US trade deficit with China still on the rise
The US trade deficit in goods with China totaled $33.2 billion in May 2018, its highest monthly level since January and a four-percent increase year-on-year. US exports to China grew 7.6 percent year-on-year to $10.6 billion, while US imports from China increased 4.8 percent year-on-year to $43.8 billion, according to the most recent report from the US-China Economic and Security Review Commission.
In the first five months of 2018, US exports to China were $52.9 billion, a 7.8 percent increase year-on-year, and imports from China reached $205.1 billion, up 9.4 percent year-on-year. The year-to-date, US deficit with China totaled $152.2 billion, an increase of 9.9 percent from 2017.
On July 2, China’s General Administration of Customs released an unexpected statement describing exports to the United States in the first six months of 2018. According to the statement, exports to the United States grew only 5.4 percent year-on-year during that period, a significant decline from the same period in 2017. Some analysts questioned the data’s reliability, noting, in particular, that taking into account the renminbi’s (RMB) exchange rate against the US dollar, China’s exports to the United States should have sustained double-digit growth rates.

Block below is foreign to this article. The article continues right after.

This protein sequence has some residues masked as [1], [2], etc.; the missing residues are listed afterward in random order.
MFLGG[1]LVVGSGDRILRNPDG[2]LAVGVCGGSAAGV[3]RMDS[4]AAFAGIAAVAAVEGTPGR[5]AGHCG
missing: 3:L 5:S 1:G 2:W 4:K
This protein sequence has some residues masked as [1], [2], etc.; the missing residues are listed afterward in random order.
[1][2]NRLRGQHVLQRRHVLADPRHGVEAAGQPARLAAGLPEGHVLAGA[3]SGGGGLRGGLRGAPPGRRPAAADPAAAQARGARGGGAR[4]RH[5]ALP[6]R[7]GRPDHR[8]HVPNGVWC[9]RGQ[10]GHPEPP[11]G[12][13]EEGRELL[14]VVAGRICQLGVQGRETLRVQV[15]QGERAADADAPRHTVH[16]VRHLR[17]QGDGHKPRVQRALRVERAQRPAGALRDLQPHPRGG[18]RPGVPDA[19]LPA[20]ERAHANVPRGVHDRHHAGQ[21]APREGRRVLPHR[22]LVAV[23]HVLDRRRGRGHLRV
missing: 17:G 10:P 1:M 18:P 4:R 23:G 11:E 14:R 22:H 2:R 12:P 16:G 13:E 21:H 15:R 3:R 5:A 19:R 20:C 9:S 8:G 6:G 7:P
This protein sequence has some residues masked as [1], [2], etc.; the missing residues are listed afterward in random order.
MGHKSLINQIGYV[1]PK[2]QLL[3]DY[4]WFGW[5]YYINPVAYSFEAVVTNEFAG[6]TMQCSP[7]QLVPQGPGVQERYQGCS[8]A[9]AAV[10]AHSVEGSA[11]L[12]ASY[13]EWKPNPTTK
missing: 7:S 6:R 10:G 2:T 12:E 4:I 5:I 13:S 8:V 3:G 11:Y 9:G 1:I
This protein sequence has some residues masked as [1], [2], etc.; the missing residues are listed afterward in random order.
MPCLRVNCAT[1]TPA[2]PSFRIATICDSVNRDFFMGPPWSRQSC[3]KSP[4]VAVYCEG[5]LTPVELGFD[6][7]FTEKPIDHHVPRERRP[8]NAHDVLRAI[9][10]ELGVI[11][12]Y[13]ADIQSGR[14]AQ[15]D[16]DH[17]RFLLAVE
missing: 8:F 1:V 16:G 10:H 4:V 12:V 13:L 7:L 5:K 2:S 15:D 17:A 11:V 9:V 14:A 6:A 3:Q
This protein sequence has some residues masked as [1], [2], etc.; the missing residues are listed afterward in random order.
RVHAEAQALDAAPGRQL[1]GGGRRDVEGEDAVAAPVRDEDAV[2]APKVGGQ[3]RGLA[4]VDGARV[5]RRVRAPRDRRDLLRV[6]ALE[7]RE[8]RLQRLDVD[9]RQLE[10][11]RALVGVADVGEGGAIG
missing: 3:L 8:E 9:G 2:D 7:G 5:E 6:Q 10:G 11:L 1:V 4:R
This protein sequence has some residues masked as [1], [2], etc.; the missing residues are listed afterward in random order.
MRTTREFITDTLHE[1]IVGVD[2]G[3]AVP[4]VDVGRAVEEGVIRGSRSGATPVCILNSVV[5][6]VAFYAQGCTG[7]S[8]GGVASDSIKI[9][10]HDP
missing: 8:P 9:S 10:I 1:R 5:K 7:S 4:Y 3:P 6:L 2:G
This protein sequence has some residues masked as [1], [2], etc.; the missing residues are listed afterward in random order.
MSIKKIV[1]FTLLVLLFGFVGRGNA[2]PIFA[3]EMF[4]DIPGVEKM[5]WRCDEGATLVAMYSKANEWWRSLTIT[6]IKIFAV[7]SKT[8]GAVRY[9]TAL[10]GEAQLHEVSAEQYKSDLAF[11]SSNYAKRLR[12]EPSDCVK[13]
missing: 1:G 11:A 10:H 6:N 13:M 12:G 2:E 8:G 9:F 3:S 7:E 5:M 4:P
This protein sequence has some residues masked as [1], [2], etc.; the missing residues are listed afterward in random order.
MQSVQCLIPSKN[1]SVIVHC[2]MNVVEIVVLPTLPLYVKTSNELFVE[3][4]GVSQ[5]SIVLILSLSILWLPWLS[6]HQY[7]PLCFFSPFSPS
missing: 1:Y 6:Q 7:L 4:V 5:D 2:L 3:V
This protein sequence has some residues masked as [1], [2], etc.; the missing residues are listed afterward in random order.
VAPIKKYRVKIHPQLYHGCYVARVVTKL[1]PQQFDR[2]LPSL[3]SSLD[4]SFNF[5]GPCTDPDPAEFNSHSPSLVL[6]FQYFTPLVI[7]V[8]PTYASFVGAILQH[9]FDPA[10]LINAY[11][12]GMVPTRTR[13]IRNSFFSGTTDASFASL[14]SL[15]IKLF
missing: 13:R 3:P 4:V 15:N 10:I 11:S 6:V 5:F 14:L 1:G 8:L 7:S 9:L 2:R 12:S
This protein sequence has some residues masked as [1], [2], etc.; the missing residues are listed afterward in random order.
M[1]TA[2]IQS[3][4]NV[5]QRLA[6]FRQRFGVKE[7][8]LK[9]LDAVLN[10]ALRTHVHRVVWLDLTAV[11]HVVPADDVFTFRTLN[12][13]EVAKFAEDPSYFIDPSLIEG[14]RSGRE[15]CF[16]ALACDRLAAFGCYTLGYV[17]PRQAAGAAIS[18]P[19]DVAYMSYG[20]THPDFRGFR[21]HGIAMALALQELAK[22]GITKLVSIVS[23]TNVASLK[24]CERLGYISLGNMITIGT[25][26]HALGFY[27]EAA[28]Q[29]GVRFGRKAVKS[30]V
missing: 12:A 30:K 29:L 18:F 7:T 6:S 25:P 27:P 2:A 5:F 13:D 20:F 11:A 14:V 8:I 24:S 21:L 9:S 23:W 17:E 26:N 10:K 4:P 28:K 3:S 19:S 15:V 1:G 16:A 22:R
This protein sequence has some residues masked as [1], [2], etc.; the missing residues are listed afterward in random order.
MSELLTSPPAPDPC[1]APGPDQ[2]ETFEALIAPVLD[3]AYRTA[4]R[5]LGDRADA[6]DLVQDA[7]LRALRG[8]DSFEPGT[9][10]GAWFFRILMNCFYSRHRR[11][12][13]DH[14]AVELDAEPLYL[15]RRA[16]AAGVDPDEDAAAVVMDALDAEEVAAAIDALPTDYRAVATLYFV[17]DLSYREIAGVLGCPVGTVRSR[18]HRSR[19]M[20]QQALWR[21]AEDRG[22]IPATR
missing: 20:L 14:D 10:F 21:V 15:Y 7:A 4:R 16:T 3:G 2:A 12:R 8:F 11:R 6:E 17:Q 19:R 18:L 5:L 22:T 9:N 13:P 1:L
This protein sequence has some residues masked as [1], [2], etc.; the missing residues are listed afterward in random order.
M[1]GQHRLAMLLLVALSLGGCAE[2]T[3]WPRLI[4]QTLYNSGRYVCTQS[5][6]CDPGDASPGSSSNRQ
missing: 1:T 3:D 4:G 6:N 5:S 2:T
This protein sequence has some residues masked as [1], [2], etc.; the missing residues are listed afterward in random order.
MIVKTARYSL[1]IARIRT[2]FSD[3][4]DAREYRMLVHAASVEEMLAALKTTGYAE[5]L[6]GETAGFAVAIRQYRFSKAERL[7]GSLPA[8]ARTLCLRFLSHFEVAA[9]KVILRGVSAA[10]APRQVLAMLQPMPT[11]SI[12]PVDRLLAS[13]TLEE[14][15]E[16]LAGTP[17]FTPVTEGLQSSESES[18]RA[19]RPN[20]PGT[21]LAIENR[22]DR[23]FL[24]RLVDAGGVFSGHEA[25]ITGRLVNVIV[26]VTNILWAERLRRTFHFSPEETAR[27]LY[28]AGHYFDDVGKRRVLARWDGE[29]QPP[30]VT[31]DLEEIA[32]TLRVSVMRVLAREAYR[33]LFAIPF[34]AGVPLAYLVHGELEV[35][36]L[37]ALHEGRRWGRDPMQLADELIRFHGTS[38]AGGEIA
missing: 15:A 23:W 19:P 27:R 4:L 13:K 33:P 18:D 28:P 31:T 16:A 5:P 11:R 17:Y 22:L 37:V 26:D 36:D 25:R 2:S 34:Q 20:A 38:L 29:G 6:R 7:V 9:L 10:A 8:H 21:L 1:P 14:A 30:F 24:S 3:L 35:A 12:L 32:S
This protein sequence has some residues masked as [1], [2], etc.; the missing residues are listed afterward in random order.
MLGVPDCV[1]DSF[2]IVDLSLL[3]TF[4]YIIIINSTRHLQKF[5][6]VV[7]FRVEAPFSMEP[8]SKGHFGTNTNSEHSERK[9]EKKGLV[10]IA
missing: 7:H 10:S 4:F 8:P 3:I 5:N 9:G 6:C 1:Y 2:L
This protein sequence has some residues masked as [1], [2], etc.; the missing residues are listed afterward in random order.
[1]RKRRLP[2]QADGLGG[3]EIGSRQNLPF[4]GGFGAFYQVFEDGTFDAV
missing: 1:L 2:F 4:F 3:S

Analysts also noted that the timing of the release (on the eve of US tariffs on Chinese products going into effect) was suspicious, and likely aimed at deescalating the tensions over the size of the US deficit with China.
Stuffed Pasta Market in the EU Slows Down, Levelling Off at $2.8B